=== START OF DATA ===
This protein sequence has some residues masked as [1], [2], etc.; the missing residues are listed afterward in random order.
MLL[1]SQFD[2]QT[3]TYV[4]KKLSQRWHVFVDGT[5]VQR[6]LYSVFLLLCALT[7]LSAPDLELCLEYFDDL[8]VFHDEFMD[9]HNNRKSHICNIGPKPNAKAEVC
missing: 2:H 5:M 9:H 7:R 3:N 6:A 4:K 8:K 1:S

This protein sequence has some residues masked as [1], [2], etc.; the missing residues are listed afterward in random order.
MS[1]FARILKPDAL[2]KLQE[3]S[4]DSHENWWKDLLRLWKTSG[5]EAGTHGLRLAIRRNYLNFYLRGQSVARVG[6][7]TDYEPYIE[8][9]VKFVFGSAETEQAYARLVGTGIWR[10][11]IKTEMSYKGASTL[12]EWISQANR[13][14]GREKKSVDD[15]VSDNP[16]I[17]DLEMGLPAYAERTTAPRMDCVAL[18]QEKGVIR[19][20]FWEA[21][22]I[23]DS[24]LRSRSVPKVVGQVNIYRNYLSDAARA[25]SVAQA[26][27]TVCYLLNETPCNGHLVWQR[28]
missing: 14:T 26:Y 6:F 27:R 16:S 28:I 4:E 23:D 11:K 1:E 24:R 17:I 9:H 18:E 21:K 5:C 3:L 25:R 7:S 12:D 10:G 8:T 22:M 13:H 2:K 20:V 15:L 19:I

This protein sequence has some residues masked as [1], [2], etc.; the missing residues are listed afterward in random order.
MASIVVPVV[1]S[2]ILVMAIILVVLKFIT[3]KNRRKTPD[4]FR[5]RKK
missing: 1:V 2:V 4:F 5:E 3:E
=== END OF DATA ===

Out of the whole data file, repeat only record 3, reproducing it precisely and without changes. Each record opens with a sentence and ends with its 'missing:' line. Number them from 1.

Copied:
This protein sequence has some residues masked as [1], [2], etc.; the missing residues are listed afterward in random order.
MASIVVPVV[1]S[2]ILVMAIILVVLKFIT[3]KNRRKTPD[4]FR[5]RKK
missing: 1:V 2:V 4:F 5:E 3:E